Parts: 1, 2, 3, 4, 5, 6, 7, 8, 9, 10, 11, 12.
In this series I intend to guide you through writing your first ever computer program.
We will write our own game on the Raspberry Pi, which is a cheap-as-chips computer designed for learning about computers.
Get a Raspberry Pi
To follow along, here’s what you will need:
- A Raspberry Pi (about Â£25) – I got it from RS
- An SD card (about Â£10) – be careful – not all of them work. I use: Kingston Technology 16GB
- If your TV supports it, an HDMI cable (about Â£1) – I got: HDMI to HDMI Connector. If your TV doesn’t support HDMI, get a composite cable, but it won’t look as good or work as well.
- A power supply (about Â£4) e.g. a smartphone charger (micro USB, at least 5V, 1A) – I got Micro USB Mains Charger but my existing HTC Wildfire S charger worked too.
- USB keyboard and mouse (about Â£7) – I had them lying around, but a quick search suggests this one might be ok: CiT USB Keyboard and Mouse.
(Total cost, very approximately: Â£47)
To use the Pi you will need to install some software onto your SD card.
To do this you will need a PC or laptop. If you don’t have one, or you’d prefer not to download and install software to an SD card, check out The Pi Hut. They sell SD cards that already have Raspian installed on them.
Raspian is the name of the software we will use to start up and run our Raspberry Pi. You need to download it and install it onto your SD card before you can put the SD card into the Pi and turn it on. To do this, you’ll need a way of writing to the SD card. Lots of laptops (and some desktops) have built-in SD card readers, or you can get a USB reader (I got this one: SD Card Reader USB 2.0).
To install Raspian “wheezy” (wheezy is the name of the latest version) go to the Raspberry Pi download page at www.raspberrypi.org/downloads and click the link in the Raspian “wheezy” section next to the words “Direct download”. Follow the instructions on how to install Raspian to your SD card here: elinux.org/RPi_Easy_SD_Card_Setup.
(There are also some helpful instructions here: reviews.cnet.co.uk/desktops/how-to-get-started-with-the-raspberry-pi-50009845/.)
Start the Pi
Once you’ve got an SD card with Raspian on it, insert it into your Pi (the SD card slot is underneath, which surprised me a bit). Plug the Pi into your TV by connecting the HDMI cable to it and plugging the other end into the TV’s HDMI port. Plug your keyboard and mouse into the 2 USB slots.
Take a deep breath, and plug the power supply into the micro-USB port.
If all goes well, some lights will appear on the Pi, you will be able to switch your TV to HDMI mode and your screen will show some writing and possibly pictures of raspberries. Wait for it all to settle down, and (hopefully) eventually you’ll see the setup screen.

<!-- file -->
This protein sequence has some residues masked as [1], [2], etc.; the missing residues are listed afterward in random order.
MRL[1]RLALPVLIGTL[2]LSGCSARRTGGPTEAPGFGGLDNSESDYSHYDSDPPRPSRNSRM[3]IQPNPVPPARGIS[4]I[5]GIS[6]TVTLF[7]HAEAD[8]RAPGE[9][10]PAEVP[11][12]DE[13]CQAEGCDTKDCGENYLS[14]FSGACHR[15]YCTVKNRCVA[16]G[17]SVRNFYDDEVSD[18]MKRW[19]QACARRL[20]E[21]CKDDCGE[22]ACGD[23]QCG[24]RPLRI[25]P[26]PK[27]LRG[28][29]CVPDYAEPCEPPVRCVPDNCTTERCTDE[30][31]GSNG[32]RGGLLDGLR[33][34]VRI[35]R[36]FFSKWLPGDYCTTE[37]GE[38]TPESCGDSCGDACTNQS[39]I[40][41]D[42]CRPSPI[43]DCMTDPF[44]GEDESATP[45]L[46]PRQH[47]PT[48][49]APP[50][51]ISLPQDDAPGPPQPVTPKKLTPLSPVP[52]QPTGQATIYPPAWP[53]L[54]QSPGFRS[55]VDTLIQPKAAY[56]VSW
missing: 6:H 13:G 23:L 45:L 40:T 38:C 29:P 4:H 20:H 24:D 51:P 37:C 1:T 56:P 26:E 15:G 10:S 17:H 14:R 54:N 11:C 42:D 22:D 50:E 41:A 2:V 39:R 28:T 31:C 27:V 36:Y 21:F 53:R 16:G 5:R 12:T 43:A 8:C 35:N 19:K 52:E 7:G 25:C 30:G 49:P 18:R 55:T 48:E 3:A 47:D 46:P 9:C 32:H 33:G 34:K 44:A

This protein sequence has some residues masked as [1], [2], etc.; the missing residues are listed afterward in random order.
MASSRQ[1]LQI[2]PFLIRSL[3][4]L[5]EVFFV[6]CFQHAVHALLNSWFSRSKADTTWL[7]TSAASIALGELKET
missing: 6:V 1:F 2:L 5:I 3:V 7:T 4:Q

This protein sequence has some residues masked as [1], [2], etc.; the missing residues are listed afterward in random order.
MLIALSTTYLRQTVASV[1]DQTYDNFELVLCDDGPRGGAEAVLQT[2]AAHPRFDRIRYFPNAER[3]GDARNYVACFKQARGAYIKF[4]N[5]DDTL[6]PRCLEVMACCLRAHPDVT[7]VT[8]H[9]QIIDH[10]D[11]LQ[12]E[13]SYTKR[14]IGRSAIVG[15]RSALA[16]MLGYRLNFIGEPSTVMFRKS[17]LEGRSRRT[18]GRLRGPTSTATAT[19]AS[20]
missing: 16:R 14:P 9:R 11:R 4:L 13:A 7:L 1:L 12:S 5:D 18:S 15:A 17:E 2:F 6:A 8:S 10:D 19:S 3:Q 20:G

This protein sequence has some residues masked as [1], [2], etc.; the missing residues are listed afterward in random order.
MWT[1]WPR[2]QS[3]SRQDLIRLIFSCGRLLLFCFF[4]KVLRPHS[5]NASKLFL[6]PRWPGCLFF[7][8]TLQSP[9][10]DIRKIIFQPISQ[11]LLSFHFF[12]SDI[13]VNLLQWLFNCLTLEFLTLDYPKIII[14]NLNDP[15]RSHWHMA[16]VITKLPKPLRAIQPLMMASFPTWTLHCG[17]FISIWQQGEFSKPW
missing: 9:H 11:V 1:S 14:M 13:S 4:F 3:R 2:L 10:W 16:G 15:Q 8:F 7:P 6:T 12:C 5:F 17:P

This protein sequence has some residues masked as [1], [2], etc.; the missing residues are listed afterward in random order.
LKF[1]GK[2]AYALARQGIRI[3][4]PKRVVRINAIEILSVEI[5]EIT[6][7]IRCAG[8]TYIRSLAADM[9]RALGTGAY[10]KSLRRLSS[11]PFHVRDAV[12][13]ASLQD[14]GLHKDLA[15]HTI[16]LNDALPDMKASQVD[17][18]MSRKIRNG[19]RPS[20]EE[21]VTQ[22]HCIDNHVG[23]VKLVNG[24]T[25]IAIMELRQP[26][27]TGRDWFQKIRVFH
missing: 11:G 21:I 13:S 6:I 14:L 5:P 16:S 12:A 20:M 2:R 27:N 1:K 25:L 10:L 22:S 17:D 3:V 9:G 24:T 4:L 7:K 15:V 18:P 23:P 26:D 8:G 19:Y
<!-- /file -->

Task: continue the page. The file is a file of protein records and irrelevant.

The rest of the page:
First time setup
The first time your Pi boots it will ask you to do some setup. Read the raspi-config menu items and see whether there’s anything you want to change. You might want to change your keyboard and language settings, but I didn’t need to change anything at all. I just pressed TAB and then right-arrow to move onto the word Finish, then pressed RETURN.
There’s more information about how to set everything up at elinux.org/RPi_raspi-config, and there’s a nice detailed video here: First boot and Raspi-config.
Wait a bit more, and eventually you should see a huge raspberry, with a mouse cursor and desktop. If so, you’re ready for the next part!
Update: a real person really following this series!:
@andybalaam my lad @irrelevawesome just got a Rpi. He’s using your tutorial now. Thanks! twitter.com/foobarber/statâ€¦
— Pete Barber (@foobarber) January 26, 2013
7 thoughts on “My First Raspberry Pi Game – Part 01 – Before we start”
This is wonderful. You are a great teacher.
Thanks Ken :)
This is a great place to be. I have been working with Raspberry Pi 3 for a year now. And nowhere i found as structured approach to programming as yours. It is easy to follow. Each step is explained thoroughly. At the same time you do not delve more than is necessary to explain a concept. Directing us to places where we can find more info if needed or wanted. I particularly like the “magic” approach. Thanks.
Hi Andy, hope you are all well. We got J a Pi for Christmas so will be getting him to try this out this weekend!!
Hi Colin, we are very well, good luck with it, and leave comments if things are unclear. It’s a bit out of date, but hopefully most of it still makes sense. It uses Python 2, so if Python 3 is the default on the Pi 3, that will cause you problems. if that is the situation, you can make it all work by just typing “python2” to launch, instead of “python”.